Lucy Dilley sets out the characteristics of a high-quality annual report and accounts.
The annual report and accounts (ARA) is the cornerstone of corporate reporting. It should provide investors with clear and relevant information on the company’s performance and prospects to help them make informed investment decisions and promote effective stewardship. That’s why it is vital, and in the public interest, that ARAs are of high quality.
Preparing a high-quality ARA can be a challenging task due to increasing reporting requirements and the complexity of most businesses. It is further complicated by the different information needs of stakeholders. The FRC’s recent What Makes a Good Annual Report and Accounts publication complements its existing Thematic Reviews, its FRC Lab reports, and its Accounting and Reporting Policy publications, which are designed to support preparers, audit committee chairs and company secretaries in meeting this challenge.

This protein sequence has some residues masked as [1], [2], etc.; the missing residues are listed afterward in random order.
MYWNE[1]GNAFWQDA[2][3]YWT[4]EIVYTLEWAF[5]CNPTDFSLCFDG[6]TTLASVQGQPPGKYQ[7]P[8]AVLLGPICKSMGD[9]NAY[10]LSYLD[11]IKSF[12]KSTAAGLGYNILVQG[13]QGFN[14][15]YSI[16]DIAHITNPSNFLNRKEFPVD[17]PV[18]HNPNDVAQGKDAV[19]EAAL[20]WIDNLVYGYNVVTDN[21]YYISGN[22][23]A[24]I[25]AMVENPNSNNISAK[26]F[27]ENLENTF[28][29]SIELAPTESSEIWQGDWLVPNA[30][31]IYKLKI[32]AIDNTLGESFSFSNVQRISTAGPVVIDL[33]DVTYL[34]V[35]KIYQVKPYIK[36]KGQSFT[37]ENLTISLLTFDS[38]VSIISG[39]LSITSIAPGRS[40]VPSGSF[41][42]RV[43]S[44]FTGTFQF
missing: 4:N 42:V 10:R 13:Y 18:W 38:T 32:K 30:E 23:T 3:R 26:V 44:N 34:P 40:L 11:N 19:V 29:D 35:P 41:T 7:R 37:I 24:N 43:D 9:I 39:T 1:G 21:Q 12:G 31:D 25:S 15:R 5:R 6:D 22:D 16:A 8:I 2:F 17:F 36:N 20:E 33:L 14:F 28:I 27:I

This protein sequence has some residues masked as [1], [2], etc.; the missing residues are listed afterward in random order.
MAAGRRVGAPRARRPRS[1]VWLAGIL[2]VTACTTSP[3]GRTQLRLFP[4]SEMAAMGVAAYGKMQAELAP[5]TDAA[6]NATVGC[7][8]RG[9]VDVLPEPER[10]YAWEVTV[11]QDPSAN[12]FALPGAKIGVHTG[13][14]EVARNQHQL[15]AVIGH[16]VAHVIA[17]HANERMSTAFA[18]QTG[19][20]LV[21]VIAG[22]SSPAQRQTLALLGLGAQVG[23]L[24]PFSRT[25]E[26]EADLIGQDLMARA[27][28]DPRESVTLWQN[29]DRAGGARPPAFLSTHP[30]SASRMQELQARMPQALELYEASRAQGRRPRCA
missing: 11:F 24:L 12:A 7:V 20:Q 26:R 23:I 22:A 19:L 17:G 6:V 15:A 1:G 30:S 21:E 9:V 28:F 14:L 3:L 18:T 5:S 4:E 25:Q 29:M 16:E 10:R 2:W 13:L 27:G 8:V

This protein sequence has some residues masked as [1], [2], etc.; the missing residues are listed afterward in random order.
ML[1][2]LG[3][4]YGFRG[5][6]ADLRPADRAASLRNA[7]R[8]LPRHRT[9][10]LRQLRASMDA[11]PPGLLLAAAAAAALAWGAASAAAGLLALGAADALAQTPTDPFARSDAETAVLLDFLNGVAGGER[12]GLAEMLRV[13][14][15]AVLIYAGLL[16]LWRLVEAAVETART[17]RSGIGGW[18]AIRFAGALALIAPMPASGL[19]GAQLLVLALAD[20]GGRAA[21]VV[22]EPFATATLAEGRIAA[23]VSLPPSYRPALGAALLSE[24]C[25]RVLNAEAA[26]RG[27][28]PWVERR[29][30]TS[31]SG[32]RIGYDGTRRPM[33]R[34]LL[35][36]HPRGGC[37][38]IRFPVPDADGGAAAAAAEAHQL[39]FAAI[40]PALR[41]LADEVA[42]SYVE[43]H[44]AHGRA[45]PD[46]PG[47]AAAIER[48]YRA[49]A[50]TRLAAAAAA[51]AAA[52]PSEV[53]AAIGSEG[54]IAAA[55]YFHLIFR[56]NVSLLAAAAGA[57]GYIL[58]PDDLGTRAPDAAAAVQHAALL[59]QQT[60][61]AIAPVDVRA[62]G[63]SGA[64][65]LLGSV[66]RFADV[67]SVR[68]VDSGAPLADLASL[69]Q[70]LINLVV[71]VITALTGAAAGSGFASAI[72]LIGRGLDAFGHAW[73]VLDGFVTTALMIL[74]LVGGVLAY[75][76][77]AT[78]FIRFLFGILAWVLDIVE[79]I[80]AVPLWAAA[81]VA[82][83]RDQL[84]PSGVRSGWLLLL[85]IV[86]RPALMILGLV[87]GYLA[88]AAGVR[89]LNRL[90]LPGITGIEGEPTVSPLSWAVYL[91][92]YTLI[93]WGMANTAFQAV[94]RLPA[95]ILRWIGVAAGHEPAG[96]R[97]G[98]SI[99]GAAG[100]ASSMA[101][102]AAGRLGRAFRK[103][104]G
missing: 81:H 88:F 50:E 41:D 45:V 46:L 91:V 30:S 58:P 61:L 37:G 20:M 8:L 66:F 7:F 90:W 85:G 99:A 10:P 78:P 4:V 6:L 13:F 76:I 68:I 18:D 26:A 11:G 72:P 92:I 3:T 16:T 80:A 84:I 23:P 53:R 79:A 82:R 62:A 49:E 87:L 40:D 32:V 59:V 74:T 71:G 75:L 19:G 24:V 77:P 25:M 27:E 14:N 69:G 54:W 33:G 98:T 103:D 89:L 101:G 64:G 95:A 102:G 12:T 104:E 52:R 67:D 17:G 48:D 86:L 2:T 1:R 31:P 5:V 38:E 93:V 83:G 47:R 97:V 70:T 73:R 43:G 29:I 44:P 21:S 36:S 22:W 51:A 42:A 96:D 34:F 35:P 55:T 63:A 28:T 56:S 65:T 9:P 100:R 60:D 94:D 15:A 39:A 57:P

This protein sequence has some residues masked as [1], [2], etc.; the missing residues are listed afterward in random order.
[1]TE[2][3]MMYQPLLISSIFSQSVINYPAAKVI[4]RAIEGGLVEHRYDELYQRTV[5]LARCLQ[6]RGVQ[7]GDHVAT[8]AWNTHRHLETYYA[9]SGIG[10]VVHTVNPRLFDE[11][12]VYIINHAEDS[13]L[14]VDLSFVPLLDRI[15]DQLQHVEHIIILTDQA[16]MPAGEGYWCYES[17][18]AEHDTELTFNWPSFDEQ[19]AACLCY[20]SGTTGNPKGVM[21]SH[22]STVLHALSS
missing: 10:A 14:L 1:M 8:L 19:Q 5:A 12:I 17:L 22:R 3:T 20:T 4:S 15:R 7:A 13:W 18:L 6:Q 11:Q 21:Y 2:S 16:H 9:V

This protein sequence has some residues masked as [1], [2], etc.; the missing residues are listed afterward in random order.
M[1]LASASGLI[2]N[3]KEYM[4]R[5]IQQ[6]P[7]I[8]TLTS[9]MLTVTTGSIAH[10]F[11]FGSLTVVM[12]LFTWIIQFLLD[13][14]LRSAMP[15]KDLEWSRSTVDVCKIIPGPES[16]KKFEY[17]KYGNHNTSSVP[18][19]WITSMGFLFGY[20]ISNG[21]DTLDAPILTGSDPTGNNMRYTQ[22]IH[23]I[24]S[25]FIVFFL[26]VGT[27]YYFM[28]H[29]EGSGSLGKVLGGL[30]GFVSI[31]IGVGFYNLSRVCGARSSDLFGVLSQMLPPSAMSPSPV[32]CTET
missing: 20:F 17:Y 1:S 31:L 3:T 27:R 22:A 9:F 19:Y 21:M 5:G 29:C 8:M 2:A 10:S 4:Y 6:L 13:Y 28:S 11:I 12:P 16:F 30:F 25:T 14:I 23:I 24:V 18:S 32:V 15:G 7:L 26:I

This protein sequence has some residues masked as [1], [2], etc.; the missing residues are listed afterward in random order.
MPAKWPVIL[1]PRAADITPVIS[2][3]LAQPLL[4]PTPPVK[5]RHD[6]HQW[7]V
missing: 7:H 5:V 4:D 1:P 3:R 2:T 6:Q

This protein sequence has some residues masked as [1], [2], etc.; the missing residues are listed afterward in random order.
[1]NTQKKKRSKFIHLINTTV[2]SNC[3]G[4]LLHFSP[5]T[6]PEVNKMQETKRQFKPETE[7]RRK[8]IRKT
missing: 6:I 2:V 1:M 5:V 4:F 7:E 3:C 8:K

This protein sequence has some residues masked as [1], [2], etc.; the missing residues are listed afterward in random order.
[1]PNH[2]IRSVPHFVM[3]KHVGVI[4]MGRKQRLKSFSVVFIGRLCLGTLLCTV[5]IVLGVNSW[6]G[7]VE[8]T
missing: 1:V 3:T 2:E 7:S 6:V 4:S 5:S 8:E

The publication, which forms part of the FRC’s What Makes a Good series, draws out key points from previous FRC documents and sets out its view, as a regulator that promotes improvement, of the high-level characteristics a good quality ARA possesses. It does not provide information on how to meet GAAP, legislation or code requirements.
Set against a backdrop of materiality, it identifies these attributes using a framework of corporate reporting principles and the 4Cs of effective communication (see more on this below):
Clear, concise and understandable;
Clutter free and relevant; and
Where possible, the report uses published examples to demonstrate these attributes.
High quality ARAs are tailored to the company. They are not generic or boilerplate, rather they include insights into the board’s decision making, explain the company’s business model in jargon free language and offer company specific accounting policies.
Clear, concise, and understandable
Clear, concise, and understandable ARA’s communicate information efficiently using straightforward language and short sentences.
Clutter free and relevant